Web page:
Alexander Mitscherlich (chemist)

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Alexander Mitscherlich in 1858.

Alexander Mitscherlich (28 May 1836 in Berlin – 31 May 1918 in Oberstdorf) was a German chemist and son of Eilhard Mitscherlich.

He studied at University of Göttingen, where he also became member of Burschenschaft Hannovera (fraternity).[1]

His most important work was in the field of processing wood to create cellulose. He patented an early version of the sulfite process in 1882.[2]

In 1909 Mitscherlich wrote on crop yields in agronomy.[3] His results have been characterized as the "sum of two exponential processes."[4]

A historian of plant science wrote in 1942:

A working model of the soil: Liebig's Law of the Minimum was the formulation of an idea that yield of a crop was determined primarily by the amounts of plant food that were present in minimum quantities. His idea was discussed later as the Limiting Factor by BLACKMAN and again by MITSCHERLICH as the Law of Physiological Relations. The latter was expressed as a logarithmic function between yield and the quantity of pant food constituents, which is virtually the Law of Diminishing Returns.[5]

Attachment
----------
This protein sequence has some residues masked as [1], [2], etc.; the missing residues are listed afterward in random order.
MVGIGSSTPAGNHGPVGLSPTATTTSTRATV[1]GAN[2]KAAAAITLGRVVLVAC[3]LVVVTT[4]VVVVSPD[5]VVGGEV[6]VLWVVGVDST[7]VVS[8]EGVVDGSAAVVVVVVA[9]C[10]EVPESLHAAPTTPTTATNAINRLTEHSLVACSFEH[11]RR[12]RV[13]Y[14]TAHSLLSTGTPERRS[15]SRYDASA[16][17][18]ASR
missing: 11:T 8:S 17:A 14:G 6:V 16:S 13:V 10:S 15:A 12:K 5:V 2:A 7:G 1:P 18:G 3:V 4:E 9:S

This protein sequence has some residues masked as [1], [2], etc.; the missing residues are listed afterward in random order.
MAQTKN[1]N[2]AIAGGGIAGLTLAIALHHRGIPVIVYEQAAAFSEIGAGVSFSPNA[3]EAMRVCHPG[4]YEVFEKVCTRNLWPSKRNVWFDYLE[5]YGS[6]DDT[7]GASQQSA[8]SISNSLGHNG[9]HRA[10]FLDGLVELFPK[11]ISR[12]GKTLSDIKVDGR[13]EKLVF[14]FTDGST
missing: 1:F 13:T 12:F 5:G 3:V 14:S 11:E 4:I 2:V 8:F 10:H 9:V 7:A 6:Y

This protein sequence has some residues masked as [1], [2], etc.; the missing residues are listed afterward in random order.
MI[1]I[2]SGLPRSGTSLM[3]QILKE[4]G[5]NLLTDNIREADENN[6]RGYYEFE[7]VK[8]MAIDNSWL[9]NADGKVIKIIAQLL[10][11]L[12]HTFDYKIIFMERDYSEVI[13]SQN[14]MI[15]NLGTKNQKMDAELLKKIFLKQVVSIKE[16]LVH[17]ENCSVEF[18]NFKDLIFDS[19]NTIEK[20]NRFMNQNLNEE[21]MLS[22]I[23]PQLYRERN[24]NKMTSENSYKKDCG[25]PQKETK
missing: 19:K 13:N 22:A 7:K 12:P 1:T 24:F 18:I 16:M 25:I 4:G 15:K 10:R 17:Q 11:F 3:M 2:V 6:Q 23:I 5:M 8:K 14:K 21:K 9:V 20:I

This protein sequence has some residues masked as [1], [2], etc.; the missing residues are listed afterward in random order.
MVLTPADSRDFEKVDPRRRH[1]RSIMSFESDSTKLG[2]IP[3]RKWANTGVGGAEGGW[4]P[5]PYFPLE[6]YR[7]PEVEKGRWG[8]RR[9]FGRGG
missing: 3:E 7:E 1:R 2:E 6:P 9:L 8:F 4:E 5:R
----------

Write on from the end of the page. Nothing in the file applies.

1. ^ de:Burschenschaft Hannovera Göttingen
  2. ^ US Granted 263797, Alexander mitscherlich, "MANUFACTURE OF TANNIC ACID", published Sep 5, 1882 
  3. ^ E.A. Mitscherlich (1909) "Das Gesetz der Minimums und Das Gesetz des abnehmenden Bodenertrags", Landwirdschaftliche Jahrbuch 38: 537 to 52.
  4. ^ Hans Schneeberger (2009) Mitscherlich's law: Sum of two exponential processes from University of Erlangen-Nuremberg
  5. ^ Howard S. Reed (1942) A Short History of the Plant Sciences, page 247, Chronica Botanica Company